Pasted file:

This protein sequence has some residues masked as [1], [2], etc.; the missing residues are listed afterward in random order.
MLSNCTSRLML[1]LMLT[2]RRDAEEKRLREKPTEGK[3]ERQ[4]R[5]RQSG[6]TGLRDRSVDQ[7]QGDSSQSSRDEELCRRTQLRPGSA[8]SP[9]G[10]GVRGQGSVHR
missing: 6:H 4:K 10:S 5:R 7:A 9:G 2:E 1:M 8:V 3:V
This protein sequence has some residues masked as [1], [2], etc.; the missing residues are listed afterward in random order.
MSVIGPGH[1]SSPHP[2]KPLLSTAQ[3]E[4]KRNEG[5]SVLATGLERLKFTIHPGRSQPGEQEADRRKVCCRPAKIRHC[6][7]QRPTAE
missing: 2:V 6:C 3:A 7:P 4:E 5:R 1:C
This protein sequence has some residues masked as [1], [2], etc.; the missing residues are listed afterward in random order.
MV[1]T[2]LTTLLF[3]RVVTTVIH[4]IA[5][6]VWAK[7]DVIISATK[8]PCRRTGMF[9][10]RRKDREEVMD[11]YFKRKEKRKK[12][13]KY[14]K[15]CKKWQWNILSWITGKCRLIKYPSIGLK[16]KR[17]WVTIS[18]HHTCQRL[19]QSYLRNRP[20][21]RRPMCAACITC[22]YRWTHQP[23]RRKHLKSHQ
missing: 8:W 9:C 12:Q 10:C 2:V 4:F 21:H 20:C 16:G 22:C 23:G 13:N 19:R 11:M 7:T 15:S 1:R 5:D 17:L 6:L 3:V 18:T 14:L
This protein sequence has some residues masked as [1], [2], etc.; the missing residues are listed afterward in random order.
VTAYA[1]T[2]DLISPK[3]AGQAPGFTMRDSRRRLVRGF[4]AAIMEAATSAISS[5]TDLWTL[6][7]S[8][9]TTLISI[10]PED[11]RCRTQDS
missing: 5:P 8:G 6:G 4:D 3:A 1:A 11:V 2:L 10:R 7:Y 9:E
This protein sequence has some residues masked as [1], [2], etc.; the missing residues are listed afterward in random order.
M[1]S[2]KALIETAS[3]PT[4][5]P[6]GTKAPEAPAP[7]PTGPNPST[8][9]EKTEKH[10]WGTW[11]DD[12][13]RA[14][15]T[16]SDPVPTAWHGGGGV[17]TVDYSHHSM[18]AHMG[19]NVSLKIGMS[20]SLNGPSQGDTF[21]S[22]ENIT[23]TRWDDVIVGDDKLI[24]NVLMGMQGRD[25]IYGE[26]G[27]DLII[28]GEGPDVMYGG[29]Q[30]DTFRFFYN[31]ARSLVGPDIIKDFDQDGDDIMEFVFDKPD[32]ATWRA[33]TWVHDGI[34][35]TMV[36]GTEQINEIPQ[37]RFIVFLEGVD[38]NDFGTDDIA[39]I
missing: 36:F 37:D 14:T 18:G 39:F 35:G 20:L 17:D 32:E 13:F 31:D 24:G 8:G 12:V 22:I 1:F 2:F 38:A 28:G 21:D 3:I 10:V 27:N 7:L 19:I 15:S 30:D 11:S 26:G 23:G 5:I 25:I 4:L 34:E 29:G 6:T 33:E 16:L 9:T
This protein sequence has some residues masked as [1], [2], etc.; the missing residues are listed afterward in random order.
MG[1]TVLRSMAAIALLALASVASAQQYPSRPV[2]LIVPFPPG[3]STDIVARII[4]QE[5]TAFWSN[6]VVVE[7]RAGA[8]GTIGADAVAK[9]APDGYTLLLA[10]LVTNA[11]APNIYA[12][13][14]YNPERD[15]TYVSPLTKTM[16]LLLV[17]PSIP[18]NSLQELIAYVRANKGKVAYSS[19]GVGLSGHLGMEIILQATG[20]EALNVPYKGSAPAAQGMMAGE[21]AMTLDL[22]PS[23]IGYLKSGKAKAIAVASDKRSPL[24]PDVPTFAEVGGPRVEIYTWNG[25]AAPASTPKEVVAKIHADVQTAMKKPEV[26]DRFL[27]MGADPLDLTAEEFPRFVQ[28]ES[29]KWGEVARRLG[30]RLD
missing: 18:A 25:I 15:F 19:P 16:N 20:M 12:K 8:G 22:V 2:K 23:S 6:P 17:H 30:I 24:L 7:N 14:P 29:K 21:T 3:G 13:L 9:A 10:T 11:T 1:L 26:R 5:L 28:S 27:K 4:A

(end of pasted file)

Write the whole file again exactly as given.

This protein sequence has some residues masked as [1], [2], etc.; the missing residues are listed afterward in random order.
MLSNCTSRLML[1]LMLT[2]RRDAEEKRLREKPTEGK[3]ERQ[4]R[5]RQSG[6]TGLRDRSVDQ[7]QGDSSQSSRDEELCRRTQLRPGSA[8]SP[9]G[10]GVRGQGSVHR
missing: 6:H 4:K 10:S 5:R 7:A 9:G 2:E 1:M 8:V 3:V
This protein sequence has some residues masked as [1], [2], etc.; the missing residues are listed afterward in random order.
MSVIGPGH[1]SSPHP[2]KPLLSTAQ[3]E[4]KRNEG[5]SVLATGLERLKFTIHPGRSQPGEQEADRRKVCCRPAKIRHC[6][7]QRPTAE
missing: 2:V 6:C 3:A 7:P 4:E 5:R 1:C
This protein sequence has some residues masked as [1], [2], etc.; the missing residues are listed afterward in random order.
MV[1]T[2]LTTLLF[3]RVVTTVIH[4]IA[5][6]VWAK[7]DVIISATK[8]PCRRTGMF[9][10]RRKDREEVMD[11]YFKRKEKRKK[12][13]KY[14]K[15]CKKWQWNILSWITGKCRLIKYPSIGLK[16]KR[17]WVTIS[18]HHTCQRL[19]QSYLRNRP[20][21]RRPMCAACITC[22]YRWTHQP[23]RRKHLKSHQ
missing: 8:W 9:C 12:Q 10:C 2:V 4:F 21:H 20:C 16:G 22:C 23:G 13:N 19:R 11:M 7:T 15:S 1:R 5:D 17:L 6:L 3:V 18:T 14:L
This protein sequence has some residues masked as [1], [2], etc.; the missing residues are listed afterward in random order.
VTAYA[1]T[2]DLISPK[3]AGQAPGFTMRDSRRRLVRGF[4]AAIMEAATSAISS[5]TDLWTL[6][7]S[8][9]TTLISI[10]PED[11]RCRTQDS
missing: 5:P 8:G 6:G 4:D 3:A 1:A 11:V 2:L 10:R 7:Y 9:E
This protein sequence has some residues masked as [1], [2], etc.; the missing residues are listed afterward in random order.
M[1]S[2]KALIETAS[3]PT[4][5]P[6]GTKAPEAPAP[7]PTGPNPST[8][9]EKTEKH[10]WGTW[11]DD[12][13]RA[14][15]T[16]SDPVPTAWHGGGGV[17]TVDYSHHSM[18]AHMG[19]NVSLKIGMS[20]SLNGPSQGDTF[21]S[22]ENIT[23]TRWDDVIVGDDKLI[24]NVLMGMQGRD[25]IYGE[26]G[27]DLII[28]GEGPDVMYGG[29]Q[30]DTFRFFYN[31]ARSLVGPDIIKDFDQDGDDIMEFVFDKPD[32]ATWRA[33]TWVHDGI[34][35]TMV[36]GTEQINEIPQ[37]RFIVFLEGVD[38]NDFGTDDIA[39]I
missing: 36:F 37:D 14:T 18:G 39:F 35:G 20:L 17:D 32:E 13:F 31:D 24:G 8:G 12:V 22:I 1:F 2:F 38:A 28:G 21:D 3:I 10:V 27:N 7:L 19:I 15:S 30:D 11:S 26:G 23:G 5:I 25:I 4:L 34:E 29:G 6:T 33:E 16:L 9:T
This protein sequence has some residues masked as [1], [2], etc.; the missing residues are listed afterward in random order.
MG[1]TVLRSMAAIALLALASVASAQQYPSRPV[2]LIVPFPPG[3]STDIVARII[4]QE[5]TAFWSN[6]VVVE[7]RAGA[8]GTIGADAVAK[9]APDGYTLLLA[10]LVTNA[11]APNIYA[12][13][14]YNPERD[15]TYVSPLTKTM[16]LLLV[17]PSIP[18]NSLQELIAYVRANKGKVAYSS[19]GVGLSGHLGMEIILQATG[20]EALNVPYKGSAPAAQGMMAGE[21]AMTLDL[22]PS[23]IGYLKSGKAKAIAVASDKRSPL[24]PDVPTFAEVGGPRVEIYTWNG[25]AAPASTPKEVVAKIHADVQTAMKKPEV[26]DRFL[27]MGADPLDLTAEEFPRFVQ[28]ES[29]KWGEVARRLG[30]RLD
missing: 18:A 25:I 15:F 19:P 16:N 20:M 12:K 8:G 22:V 2:K 23:S 6:P 17:H 30:I 24:L 7:N 14:P 29:K 21:T 3:G 13:L 9:A 10:T 11:T 1:L 26:R 5:L 28:S 27:K 4:A